Balancing Data And Judgment To Achieve Strategic Goals
It's been said that data provides a view of what's already happened but it cannot inform smart enterprise decision unless it is combined with executive judgment, perspective and experience.
That may be common sense to most global business leaders. Yet if one considers the potential impacts of so-called 'Big Data', crowd-sourcing and viral consumer trends the threat of being swallowed up in a sea of data is a reality for many executives charged with making big decisions for their organisations.
With the pressure for results more acute than ever before, it would be easy to sit back and let data and data analysis point the way when what's really needed may be a carefully balanced, ongoing and detailed review of data followed by a pause so clear, decisive human decision-making can be engaged.
So what's required of global business leaders in the age of unprecedented amounts of data?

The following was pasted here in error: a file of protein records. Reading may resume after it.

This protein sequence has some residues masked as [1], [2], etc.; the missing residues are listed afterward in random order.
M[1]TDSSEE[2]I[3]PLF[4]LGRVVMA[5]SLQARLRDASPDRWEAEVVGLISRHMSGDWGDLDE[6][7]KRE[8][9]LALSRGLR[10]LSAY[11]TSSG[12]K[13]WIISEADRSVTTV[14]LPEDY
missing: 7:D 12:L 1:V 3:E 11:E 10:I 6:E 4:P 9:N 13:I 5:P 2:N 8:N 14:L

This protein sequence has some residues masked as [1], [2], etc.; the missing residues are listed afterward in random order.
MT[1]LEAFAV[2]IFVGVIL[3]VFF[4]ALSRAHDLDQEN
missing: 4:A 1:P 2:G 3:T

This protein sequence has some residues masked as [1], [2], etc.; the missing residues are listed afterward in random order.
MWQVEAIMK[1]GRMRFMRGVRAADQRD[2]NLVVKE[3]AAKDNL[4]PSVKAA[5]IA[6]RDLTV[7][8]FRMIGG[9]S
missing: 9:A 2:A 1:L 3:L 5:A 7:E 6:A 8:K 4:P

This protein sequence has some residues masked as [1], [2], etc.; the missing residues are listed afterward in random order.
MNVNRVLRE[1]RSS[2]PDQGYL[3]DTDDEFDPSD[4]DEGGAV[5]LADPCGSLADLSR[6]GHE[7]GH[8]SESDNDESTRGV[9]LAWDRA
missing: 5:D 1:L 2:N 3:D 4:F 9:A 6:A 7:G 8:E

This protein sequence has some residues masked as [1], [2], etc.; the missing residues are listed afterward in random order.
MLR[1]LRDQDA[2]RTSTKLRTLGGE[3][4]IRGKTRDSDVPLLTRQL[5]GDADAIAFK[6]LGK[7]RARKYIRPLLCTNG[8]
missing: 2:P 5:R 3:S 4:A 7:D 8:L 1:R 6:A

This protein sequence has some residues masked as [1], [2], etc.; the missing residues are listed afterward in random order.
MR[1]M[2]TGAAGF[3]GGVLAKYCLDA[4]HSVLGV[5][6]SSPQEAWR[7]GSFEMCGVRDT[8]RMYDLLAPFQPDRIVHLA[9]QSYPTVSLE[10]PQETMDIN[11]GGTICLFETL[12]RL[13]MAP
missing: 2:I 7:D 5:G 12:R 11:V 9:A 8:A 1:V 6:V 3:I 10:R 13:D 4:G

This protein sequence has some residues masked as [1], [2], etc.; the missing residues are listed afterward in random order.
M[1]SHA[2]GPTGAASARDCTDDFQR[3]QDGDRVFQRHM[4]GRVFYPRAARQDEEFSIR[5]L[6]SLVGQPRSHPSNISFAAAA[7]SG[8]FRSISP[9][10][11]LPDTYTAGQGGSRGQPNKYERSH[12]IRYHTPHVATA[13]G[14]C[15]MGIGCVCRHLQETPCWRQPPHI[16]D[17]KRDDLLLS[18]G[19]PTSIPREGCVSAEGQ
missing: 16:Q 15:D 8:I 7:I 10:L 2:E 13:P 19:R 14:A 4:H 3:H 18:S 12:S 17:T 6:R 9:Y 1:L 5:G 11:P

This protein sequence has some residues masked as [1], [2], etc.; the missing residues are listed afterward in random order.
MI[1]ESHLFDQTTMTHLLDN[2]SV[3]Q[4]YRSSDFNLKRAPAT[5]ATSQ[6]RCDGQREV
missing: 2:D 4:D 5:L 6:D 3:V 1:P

First, an appreciation of data's potential as a tool for revelation and discovery, and, at the same time, an understanding of data's limitations.
Second, a conscious decision - really, a commitment to oneself as a leader - not to be bound or incapacitated by copious amounts of data, no matter how slick, interesting or sexy it may seem on the surface.
Third, a commitment to focus on time. That is, not to spend too much valuable time overanalysing data or contemplating how one might act in the face of such data points. Rather, to stand ready to invest just enough time to understand the data and just enough time to consider the non-data variables of a given business challenge or market opportunity.
We are living in times in which technology has made our lives, communications and work more convenient and collaborative than ever before. And there are more tools at our disposal to make sense of market trends, consumer behaviours and strategic options.
Let's take those and use them to their full application, while at the same time reminding ourselves that the call of global leadership is a call to step back, digest the data at hand, and apply all that we know and have learned as managers to apply sound managerial judgment to make the best decisions.
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